1 cup dried wild rice
2 1/2 pounds of raw beef femur bones (with marrow)
3 Medium sized onions
2 Garlic cloves
1 pint of baby bella mushrooms
2 bay leaves
Salt and Pepper
Step 1: Pre-soaking the Rice
Step 2: Roasting the Bones & Onions
Start by pealing and quartering three medium sized onions, researving the peals and ends for later. Then lightly coat the onions with oil.
Spinkle bones and onions with salt and pepper. On a baking sheet lined with aluminum foil, place the oiled onions and femur bones in a single layer and roast for 20 minutes.
When the 20 minutes are up take out the baking sheet and carefully remove the liquid from the pan in one dish. Save or discard the liquid. Use a small spoon to then remove the fatty bone marrow from the bones and place it in a separate dish. Use tongs or something because the bones will be very hot. Set aside in the refridgerator for use a little later on. They will look gross, don't worry, they taste amazing!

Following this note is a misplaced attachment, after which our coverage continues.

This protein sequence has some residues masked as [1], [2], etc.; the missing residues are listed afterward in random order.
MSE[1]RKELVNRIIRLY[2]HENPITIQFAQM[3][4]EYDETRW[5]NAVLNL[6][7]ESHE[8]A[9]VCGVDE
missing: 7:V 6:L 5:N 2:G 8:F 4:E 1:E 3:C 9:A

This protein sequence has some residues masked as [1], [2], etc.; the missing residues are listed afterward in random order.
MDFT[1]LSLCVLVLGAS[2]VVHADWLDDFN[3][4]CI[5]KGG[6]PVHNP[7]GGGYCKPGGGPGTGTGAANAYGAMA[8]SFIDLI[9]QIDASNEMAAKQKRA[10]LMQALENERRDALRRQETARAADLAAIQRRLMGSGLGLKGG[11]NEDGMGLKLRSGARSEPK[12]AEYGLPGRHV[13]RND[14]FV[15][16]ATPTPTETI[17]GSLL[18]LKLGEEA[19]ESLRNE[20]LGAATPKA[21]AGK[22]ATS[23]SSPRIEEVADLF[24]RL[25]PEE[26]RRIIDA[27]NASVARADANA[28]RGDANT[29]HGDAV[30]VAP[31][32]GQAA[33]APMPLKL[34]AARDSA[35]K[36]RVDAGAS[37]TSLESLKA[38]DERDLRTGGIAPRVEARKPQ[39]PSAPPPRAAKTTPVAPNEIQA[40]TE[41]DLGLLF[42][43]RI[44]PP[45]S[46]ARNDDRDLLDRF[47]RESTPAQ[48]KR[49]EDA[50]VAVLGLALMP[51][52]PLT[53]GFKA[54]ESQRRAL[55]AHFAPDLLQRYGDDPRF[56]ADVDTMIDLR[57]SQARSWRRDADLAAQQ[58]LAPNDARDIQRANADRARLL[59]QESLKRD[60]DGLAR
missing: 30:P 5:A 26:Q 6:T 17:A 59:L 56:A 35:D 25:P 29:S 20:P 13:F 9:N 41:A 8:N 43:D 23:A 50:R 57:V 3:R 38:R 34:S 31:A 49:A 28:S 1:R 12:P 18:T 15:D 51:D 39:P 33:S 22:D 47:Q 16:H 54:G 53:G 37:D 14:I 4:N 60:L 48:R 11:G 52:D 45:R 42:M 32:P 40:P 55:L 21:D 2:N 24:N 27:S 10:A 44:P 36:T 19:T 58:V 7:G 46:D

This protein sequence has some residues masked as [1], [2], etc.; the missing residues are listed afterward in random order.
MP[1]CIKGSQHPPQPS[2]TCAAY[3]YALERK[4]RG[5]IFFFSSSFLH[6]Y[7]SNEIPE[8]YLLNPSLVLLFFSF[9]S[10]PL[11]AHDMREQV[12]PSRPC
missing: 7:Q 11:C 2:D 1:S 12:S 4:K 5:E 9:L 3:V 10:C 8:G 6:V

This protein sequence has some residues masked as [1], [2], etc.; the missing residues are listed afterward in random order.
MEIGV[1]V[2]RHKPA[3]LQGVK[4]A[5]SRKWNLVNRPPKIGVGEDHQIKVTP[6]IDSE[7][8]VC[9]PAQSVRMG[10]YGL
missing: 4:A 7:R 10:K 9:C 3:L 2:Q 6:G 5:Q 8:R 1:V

Flip the onions over and place the now empty bones back on the baking sheet and roast for an additional 20 minutes.
After the 2nd roast the bones and onions should be nice roasted and ready to be made into a lovely stock.
Step 3: Making the Beef Stock
When sauted, add the roasted onions and femur bones, 2 dry bay leaves and enough water to cover everything by about 1 inch. The mushrooms will tend to float, so place a heat proof plate on top to ensure they stay submerged. Cook over medium heat for about an hour and a half.
After the stock is cooked, strain the stock, add about 2 tablespoons of soy sauce and reduce the liquid until you have about 3 to 4 cups of stock. Season with salt and pepper to taste.
Step 4: Cooking the Rice
Strain the soaked rice as best you can an add it to the hot marrow fat. Toast the rice for a few minutes, then add about 2 cups of the freshly made stock. Bring to a boil, cover and reduce heat to medium low and allow the rice to cook for 20 minutes or so. If the rice looks like it needs more liquid then add more stock.
Step 5: Finishing & Eating
This is a pretty heavy dish, so you probably wouldn't want to eat this all the time, but it would be great side with game meats or lamb.